There are times in life when people can’t help but cry out “why has this taken so long?” and today could indeed be considered one of those days as Microsoft, in conjunction with UK Child Protection Agency CEOP have released a child-friendly version of their Internet Explorer web browser
The browser is essentially IE9 as standard with some additional web links and Jumplists embedded into it, and the browser’s content protection feature already turned on. There is a dedicated startup tab for the “ThinkuKnow” website, where children can get online safety advice, and a kid-friendly jumplist with quick links to services such as their online Safety Centre.
With so many more children now online and at much younger ages than ever before this will be welcomed by parents both in the UK and elsewhere, where the parental control features will still work.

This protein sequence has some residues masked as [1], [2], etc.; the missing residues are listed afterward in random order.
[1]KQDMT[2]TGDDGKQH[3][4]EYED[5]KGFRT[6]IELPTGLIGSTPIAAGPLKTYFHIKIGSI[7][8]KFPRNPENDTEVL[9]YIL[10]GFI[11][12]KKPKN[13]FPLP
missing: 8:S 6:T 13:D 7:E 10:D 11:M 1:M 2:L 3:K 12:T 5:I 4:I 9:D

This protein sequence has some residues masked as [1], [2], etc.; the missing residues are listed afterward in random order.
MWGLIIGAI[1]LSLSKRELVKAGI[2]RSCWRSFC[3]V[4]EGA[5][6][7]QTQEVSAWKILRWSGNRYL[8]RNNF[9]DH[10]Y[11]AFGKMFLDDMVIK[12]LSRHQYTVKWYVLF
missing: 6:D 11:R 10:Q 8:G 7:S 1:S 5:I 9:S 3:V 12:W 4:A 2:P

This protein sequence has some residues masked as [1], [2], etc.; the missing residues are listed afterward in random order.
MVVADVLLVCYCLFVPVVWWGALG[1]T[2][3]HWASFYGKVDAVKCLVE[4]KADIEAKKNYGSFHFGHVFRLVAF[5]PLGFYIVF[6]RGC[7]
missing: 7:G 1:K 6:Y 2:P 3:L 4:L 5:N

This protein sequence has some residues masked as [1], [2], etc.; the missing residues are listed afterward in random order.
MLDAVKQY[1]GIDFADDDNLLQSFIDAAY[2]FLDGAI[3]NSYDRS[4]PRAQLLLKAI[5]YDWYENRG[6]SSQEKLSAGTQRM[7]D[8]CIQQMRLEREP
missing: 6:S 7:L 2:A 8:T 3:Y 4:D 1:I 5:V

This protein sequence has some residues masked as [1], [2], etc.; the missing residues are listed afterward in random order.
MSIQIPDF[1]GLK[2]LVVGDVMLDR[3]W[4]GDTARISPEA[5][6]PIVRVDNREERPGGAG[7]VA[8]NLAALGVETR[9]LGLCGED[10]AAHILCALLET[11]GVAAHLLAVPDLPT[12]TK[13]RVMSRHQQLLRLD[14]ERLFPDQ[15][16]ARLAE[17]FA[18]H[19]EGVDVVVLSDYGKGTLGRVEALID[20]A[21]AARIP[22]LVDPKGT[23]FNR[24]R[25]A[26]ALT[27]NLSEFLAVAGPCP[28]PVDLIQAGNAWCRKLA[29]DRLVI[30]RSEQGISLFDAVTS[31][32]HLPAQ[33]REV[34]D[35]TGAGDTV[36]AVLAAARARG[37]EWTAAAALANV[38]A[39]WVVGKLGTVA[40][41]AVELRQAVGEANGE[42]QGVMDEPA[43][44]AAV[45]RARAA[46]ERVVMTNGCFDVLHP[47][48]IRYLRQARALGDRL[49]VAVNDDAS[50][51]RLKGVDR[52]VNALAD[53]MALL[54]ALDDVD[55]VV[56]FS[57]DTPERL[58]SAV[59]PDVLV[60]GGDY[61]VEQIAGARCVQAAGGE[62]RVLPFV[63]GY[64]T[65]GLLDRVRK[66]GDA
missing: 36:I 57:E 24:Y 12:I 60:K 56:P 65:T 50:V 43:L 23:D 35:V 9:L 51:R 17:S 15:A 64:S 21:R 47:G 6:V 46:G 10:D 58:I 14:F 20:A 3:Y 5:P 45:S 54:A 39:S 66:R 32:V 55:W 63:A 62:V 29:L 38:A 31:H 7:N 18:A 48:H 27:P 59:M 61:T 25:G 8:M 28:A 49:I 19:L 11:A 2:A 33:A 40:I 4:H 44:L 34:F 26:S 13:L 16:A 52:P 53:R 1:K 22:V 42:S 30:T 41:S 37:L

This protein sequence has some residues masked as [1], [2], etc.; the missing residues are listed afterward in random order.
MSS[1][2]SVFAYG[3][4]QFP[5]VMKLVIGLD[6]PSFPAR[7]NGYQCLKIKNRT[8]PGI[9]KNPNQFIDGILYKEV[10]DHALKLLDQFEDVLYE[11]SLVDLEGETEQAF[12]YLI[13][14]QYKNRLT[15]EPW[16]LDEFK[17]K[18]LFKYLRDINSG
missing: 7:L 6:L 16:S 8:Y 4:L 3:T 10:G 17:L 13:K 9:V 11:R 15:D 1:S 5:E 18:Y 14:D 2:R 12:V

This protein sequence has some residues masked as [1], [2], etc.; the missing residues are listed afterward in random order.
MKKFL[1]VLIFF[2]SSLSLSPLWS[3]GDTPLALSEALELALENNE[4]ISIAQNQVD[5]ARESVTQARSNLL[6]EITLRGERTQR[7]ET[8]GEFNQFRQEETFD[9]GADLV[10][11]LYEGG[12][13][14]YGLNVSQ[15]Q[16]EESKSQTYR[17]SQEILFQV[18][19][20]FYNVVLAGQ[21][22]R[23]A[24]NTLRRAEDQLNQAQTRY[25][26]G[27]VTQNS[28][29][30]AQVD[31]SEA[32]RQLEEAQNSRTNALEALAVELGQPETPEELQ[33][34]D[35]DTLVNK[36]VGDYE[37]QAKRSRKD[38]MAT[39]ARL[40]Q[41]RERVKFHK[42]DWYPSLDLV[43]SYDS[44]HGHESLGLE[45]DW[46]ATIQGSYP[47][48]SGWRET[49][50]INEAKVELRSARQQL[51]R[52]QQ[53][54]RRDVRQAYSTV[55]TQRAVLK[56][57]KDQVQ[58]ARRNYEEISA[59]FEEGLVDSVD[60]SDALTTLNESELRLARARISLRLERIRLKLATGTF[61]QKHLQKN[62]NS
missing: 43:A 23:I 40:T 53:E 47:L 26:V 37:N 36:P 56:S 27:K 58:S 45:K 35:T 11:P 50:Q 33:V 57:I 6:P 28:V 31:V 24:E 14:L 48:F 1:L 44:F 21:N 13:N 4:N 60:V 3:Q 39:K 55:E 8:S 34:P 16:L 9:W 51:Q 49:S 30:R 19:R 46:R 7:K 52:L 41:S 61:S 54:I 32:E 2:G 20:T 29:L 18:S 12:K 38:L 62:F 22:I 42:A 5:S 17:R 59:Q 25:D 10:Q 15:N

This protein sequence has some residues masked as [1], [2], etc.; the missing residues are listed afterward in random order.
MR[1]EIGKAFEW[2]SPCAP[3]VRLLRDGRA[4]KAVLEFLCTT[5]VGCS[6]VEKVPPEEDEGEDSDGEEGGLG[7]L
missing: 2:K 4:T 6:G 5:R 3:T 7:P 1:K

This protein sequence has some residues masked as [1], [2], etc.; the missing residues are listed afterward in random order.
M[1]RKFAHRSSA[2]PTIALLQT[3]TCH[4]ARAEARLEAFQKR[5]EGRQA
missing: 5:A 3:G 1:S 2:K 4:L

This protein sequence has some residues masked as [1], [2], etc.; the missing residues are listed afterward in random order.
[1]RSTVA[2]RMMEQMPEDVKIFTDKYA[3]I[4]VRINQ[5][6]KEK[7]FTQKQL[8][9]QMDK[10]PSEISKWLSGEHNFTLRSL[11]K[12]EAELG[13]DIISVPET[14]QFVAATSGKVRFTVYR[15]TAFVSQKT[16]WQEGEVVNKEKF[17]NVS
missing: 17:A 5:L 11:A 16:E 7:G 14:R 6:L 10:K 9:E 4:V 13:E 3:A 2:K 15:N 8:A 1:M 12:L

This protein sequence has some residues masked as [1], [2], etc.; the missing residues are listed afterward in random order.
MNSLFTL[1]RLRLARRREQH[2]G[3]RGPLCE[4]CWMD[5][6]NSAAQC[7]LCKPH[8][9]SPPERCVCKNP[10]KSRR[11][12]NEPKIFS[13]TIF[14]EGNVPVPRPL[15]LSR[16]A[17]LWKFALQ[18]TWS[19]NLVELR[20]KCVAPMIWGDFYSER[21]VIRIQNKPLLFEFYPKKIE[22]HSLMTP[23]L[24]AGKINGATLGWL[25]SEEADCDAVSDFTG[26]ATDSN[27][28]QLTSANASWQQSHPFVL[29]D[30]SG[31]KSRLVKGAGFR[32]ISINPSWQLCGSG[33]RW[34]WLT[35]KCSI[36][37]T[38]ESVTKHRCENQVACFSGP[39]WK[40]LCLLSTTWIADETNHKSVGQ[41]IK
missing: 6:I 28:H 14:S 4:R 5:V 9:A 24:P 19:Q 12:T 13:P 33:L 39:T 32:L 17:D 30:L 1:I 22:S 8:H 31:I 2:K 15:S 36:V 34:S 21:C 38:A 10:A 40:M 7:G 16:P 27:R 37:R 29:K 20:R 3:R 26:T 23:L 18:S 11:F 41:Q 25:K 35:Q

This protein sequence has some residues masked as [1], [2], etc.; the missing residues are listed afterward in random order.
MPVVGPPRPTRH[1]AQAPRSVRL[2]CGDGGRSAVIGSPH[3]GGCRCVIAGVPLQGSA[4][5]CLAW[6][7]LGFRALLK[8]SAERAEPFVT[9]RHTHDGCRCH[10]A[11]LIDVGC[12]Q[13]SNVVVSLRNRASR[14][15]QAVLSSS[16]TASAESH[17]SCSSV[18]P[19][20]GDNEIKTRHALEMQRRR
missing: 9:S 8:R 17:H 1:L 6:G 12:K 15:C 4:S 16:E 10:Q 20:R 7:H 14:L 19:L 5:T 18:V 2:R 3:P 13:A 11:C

While kids can see CEOP links in the Jumplist, parents will see a different jumplist where they will be able to set the age range of their child or children. From this IE9 will take over and block any inappropriate content. There are also settings for both teachers and vulnerable adults, making the browser useful in places where computers are accessed by mentally handicapped people you might not wish to view such material, or where you might not want inappropriate web content appearing in a classroom.
Now I should point out that this is no catch-all and occasionally some things will filter through, but as a general idea goes I have to take my hat off to Microsoft but chastise them equally for taking so long to get around to it. Frankly this feature should have been built into Windows years ago.
You can download the modified browser from the ThinkuKnow website and if you have young children, the browser supports children up to 16 years of age, then it can only be a worthwhile addition to the family PC.